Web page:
Jainism and Hinduism

Ganesh Deivashikamani ganesh_d at HOTMAIL.COM
Tue Jul 13 12:00:24 CDT 1999

Thanks very much  Jaldhar
It was short and sweet.

Ganesh Deivasikhamani

>From: "Jaldhar H. Vyas" <jaldhar at BRAINCELLS.COM>
>Reply-To: List for advaita vedanta as taught by Shri Shankara
>Subject: Re: Jainism and Hinduism
>Date: Mon, 12 Jul 1999 18:24:55 -0400
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>On Mon, 12 Jul 1999, Ganesh Deivashikamani wrote:
> > Dear Advaitains/Friends
> >
> > Can anyone englighten me on the difference between Jainism and Hinduism.
> > Because many of the jains seems to worship our Gods  like
> > and at the same time their Gods(Thirthangas) also.
> > Is Jainism similar to Buddhism that argues based on 'SoonyaVadha' or
> > 'Nothingness'? or do they have anything similar to 'Advaita' ?
> >
>In terms of philosophy Jainism is just as heretical as Buddhism and our
>Acharyas have reacted to it with as much disfavor as Buddhism.  The Jain
>philosophers have not been slow to respond.  Yet if you were to tell this
>to the average man in the street--Jain or Hindu--they would be
>flabbergasted to hear it because today, for all intents and purposes,
>Jainism is just another Hindu sect.  In Gujarat, where there is big
>Shvetambara Jain community, Jains intermarry with Vaishnavas--providing
>they are of the same caste.  As you mentioned Jains worship our Gods.  At
>Diwali I sometimes do Lakshmi Puja for Jain neighbors.  They also believe
>in Ganesh Bhagawan and Krshna Bhagawan a lot.  (And it goes the other way
>too.  I know a mantra which my Father learnt from a Jain muni.)  Although
>they have their own sutras (agamas), there are also Jain versions of
>Ramayana, Mahabharata, Padma Purana etc.  Not to mention, Jain munis have
>written commentaries on Yoga sutras, vyakarana, and tarkashastras etc.
>So as you can see all the classic reasons for calling a darshan nastika no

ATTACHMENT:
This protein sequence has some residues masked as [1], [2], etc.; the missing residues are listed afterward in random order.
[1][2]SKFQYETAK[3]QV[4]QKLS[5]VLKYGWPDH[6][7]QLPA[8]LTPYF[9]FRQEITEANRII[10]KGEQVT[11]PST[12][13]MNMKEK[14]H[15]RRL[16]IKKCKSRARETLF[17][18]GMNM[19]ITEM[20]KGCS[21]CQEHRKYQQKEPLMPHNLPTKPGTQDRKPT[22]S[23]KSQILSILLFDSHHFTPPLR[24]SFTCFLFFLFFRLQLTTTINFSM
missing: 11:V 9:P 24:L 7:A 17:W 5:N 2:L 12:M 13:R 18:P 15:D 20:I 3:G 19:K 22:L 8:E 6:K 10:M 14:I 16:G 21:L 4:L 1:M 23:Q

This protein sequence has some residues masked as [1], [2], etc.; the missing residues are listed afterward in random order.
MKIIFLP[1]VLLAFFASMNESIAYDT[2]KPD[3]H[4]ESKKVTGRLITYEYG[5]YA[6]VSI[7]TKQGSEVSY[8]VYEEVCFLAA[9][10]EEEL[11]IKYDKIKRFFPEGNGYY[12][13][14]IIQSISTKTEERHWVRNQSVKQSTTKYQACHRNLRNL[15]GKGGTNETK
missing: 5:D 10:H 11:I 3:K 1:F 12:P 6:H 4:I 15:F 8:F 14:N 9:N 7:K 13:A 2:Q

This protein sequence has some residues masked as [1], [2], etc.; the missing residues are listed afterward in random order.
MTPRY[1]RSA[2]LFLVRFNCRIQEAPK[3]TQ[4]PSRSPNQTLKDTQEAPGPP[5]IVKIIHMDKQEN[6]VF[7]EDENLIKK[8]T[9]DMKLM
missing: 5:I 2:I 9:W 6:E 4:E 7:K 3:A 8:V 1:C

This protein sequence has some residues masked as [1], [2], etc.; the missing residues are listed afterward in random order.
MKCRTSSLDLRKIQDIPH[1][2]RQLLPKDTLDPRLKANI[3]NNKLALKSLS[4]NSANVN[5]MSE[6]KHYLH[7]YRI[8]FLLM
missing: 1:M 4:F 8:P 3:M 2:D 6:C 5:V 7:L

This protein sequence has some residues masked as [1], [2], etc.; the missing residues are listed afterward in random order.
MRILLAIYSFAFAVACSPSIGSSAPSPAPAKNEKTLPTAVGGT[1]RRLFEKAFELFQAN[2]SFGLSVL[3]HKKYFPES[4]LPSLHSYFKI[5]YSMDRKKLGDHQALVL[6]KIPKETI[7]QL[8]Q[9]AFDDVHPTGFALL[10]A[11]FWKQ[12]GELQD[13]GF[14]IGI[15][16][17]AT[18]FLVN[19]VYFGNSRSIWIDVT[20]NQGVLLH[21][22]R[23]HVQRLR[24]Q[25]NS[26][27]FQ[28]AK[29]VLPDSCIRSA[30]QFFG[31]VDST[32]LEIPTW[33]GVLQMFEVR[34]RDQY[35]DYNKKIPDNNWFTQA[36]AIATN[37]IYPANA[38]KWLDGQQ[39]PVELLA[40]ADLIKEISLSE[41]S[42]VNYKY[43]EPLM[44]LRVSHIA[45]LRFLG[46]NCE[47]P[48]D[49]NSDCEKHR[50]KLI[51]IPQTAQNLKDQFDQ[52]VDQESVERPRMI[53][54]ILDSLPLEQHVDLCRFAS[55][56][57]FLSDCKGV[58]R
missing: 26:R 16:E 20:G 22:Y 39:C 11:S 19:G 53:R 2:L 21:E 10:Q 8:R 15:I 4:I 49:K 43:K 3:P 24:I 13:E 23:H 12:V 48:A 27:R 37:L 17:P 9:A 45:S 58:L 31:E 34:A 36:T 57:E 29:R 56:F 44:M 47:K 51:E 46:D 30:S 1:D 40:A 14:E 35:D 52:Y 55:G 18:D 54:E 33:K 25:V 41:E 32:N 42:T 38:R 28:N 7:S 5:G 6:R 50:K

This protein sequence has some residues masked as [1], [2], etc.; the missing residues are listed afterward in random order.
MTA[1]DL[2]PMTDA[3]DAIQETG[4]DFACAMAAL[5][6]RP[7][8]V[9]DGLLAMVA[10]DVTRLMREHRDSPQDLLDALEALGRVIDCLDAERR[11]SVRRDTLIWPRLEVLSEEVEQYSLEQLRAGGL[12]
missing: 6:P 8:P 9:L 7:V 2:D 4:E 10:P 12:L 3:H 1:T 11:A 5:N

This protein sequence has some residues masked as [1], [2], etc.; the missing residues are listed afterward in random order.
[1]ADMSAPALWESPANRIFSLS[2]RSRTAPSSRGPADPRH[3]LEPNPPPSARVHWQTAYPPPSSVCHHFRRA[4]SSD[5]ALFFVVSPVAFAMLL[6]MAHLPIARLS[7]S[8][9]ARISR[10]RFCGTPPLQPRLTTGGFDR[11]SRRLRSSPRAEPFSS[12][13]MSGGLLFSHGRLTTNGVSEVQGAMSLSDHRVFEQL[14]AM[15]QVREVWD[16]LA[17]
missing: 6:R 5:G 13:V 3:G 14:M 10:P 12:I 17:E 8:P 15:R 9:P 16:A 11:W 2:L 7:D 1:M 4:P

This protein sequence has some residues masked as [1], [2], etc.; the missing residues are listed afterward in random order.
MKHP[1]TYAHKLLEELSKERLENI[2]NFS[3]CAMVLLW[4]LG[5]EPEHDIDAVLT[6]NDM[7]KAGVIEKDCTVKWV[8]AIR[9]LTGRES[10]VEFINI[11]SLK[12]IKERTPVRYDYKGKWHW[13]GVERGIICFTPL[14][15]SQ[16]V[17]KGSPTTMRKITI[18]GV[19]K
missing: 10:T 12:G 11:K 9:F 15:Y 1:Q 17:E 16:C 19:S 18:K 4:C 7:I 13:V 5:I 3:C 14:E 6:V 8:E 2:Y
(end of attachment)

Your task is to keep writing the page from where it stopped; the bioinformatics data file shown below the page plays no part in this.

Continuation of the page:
>longer seem to apply on the everyday level.
>Philosophically, however there is a big difference which munis and learned
>Jain laymen are well aware of.  The Jain philosophy is called syadavada.
>In Sanskrit syat is the conditional form of the verb to be.  According to
>Jains, there are six different combinations of existence and non-existence
>all of which should be conditionally be regarded as true.  Shunyavada
>would only be one of those views.  Down the line both Astikas and
>Bauddhas have criticized syadavada for being to wishy-washy.
>Given, the impossibility of knowing truth fully, sentient beings should
>minimize the impact they have on the world lest they commit some sin.
>This is why for Jains, ahimsa is of the highest importance.  On my last
>trip to India I noticed a big building near our house which never had any
>lights on at night.  I asked my uncle why and he said it was an upashraya
>or meditation hall for Jain laymen and they never  kept lights on at night
>because they were concerned mosquitos and other small insects which are
>attracted to lights might fly into the bulbs and burn themselves up!
>The end goal is liberation from the bonds of karma but the atma retains
>its individuality so it not like the Advaita concept of moksha at all.
>The Tirthankars are those perfect souls who had the power to fully explain
>the path to liberation.  There are 24 in each yugachakra and Mahavira was
>the last in this present one.
>By looking at Jainism I think we can shed some light on the relationship
>between Hinduism and Buddhism in ancient India.  While the educated may
>have debated back and forth on the merits of one view or another, at the
>popular level beliefs and actions were probably quite similiar. Maybe why
>Buddhism died out in India was it was very centralized in big monastaries
>while Astika and Jain maths were smaller and more spread out.  So when the
>Muslim invasions began, Buddhism was effectively decapitated and its lay
>followers were absorbed back into the mainstream they had never really
>left.  The others were disrupted but eventually managed to recover.
>Jaldhar H. Vyas <jaldhar at braincells.com>

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